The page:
These owners knew their property was on display. It was an incredibly interesting psychological game to tease out what they wanted to say to passers-by through their yards. I can’t wait to spy on similar home-owners at SRL.

2. The scale of buildings is too large.

Yes, the developers are asking for maximum building heights that exceed the previous plan (the 2006 plan indicates maximum number of floors, whereas the 2017 PUD plan indicates maximum height in feet). However, these buildings are not being inserted into the fabric of the Historic District itself. They are not even immediately adjacent. They will not loom over historic neighbors.

Think of this area as a hybrid of Savannah and Midtown Atlanta, but without the traffic of the Peachtrees and Spring Street. We in Savannah like to insult Atlanta, but Midtown has wonderful walkable urbanism — I know because I lived there three years without a car.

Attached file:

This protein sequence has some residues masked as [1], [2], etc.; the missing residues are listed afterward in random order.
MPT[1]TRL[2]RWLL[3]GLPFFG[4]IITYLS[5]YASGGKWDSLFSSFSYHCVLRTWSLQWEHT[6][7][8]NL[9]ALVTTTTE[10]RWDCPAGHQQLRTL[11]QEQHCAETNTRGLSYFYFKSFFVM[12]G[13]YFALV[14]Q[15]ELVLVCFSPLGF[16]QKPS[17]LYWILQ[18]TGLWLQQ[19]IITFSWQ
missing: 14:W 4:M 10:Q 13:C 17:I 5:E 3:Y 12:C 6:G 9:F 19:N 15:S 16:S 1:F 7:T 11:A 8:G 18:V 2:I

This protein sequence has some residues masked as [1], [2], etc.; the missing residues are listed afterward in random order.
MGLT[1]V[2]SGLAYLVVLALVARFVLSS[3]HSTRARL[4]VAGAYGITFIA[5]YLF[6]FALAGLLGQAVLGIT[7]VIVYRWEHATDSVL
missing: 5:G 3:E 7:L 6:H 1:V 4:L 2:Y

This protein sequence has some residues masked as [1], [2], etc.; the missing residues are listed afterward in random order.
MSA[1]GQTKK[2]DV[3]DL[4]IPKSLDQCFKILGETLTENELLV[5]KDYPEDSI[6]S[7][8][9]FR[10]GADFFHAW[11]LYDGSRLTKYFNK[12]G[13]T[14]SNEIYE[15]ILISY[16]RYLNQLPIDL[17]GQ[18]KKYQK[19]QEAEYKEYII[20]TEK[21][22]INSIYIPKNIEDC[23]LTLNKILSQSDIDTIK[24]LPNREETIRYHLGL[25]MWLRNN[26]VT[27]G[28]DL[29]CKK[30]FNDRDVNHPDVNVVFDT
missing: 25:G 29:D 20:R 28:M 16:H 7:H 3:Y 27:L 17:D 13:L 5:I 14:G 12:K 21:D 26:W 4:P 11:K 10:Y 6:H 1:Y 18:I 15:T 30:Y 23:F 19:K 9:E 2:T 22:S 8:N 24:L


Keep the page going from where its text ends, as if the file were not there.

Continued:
This is a marquee project for these developers. I have to believe that these structures will be well-designed and part of an attractive ensemble.

Finally, consider this: The more intensely this land is allowed to be developed, the more tax revenue it will bring in, and the more it might relieve development pressure elsewhere. Maybe we can get the streetscape improvements to River, Bay, and Broughton Streets quicker for it.

3. It’s bait-and-switch – we’ll end up with a bunch of big box stores.

The real estate market is a moving target. Smart developers want and need wiggle room. Some things will likely change as 57 acres are built-out over a number of years. The commercial parcel facing East President might be a grocery store.

Yes, this could be pandering. It could end up being some other big box store. I wouldn’t consider that a betrayal.

The parcels facing East President are destined to be auto-oriented with a lot of surface parking. Still, from the plan, it looks like developers intend to keep it compartmentalized from the walkable interior.

Other changes might include the proportion of square footage allotted to commercial, office, hotel, and multi-family residential. This could change footprints and heights of buildings, but the important part to the visiting citizen, the network of blocks and streets, should stay the same.